First-time buyers could be helped by council's £2m mortgage scheme
DOZENS of first-time buyers who fall behind with their mortgage payments are to be bailed out by Derbyshire County Council.
The Tory-led authority has agreed to guarantee Lloyds TSB up to £30,000 of missed transactions per mortgage, in a bid to encourage the bank to lend to those wishing to get on the property ladder.
Cabinet members voted yesterday to give the bank £2 million across two Local Authority Mortgage Schemes – enough to bail out 66 homeowners who default on their mortgage.
The mortgagee would then owe the council the missed payments.
Under the terms of the scheme, Lloyds will return the council's £2 million investment in 2018, with 4% interest – generating £80,000 for the authority.
Councillor John Harrison, cabinet member for finance and management, said it was "undoubtedly a good news story" – but admitted he wished more first-time buyers could be helped.
He said: "Of course we wish it was more but Lloyds TSB has set a limit investment from councils of £2 million.
"That decision rests with them."
Mr Harrison said the council will contribute £1.75 million to its own Local Authority Mortgage Scheme and £250,000 to a similar one run by Chesterfield Borough Council.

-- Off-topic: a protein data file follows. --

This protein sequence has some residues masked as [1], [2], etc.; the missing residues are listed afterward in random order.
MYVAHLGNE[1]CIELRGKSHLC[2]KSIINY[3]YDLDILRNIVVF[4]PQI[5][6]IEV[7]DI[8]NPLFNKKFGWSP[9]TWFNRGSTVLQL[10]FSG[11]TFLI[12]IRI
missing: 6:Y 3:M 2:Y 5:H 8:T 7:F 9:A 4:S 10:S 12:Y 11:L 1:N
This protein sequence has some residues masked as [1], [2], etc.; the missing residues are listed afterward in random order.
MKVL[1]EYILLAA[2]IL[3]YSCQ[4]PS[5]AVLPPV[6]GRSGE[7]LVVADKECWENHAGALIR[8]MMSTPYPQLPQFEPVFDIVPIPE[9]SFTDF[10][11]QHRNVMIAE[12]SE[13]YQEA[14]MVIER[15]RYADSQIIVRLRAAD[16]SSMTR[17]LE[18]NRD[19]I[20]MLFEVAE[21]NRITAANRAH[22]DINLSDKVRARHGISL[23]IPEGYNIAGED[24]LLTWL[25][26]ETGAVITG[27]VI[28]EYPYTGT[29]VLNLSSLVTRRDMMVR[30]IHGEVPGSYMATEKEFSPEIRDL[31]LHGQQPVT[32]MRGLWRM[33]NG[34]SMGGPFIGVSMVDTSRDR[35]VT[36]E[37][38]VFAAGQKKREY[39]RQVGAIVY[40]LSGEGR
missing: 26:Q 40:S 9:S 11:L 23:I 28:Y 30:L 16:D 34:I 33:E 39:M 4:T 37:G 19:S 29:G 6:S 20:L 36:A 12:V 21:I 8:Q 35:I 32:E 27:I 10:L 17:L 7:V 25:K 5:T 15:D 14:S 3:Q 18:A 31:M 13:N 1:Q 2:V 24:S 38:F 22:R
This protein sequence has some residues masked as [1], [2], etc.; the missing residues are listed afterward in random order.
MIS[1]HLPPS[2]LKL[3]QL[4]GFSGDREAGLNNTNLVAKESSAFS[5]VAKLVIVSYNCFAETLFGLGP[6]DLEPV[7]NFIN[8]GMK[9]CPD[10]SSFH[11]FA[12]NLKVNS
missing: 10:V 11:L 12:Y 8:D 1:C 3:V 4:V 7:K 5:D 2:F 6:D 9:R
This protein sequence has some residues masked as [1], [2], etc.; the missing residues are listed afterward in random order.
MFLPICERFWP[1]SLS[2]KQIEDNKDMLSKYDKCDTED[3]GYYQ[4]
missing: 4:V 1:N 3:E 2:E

Those buying existing properties valued at under £150,000 will be eligible for the schemes once they are launched.
A report to the cabinet said further schemes could be set up in the future to enable more first-time buyers to benefit, although Mr Harrison said it was unlikely they would be with Lloyds as the bank is reluctant to run numerous schemes across the same county.
Raising a deposit is one of the biggest hurdles for first-time buyers since the 2008 banking crisis, with many lenders refusing mortgages to people whose savings are less than 20% of the value of the property they want.
The need for a big deposit combined with high house prices and higher rates of unemployment among younger people has combined to push down the number of first-time buyers.
Mr Harrison said it was therefore important that the council played its role in stimulating the housing market in Derbyshire.
Councillor Anne Western, leader of the Labour opposition at Derbyshire County Council, said that, although it was a "good scheme", it was not enough.
She said: "It is a drop in the ocean and doesn't address the needs of young people in Derbyshire.
"We ought to be doing more across the board and looking at how we can stimulate more house building."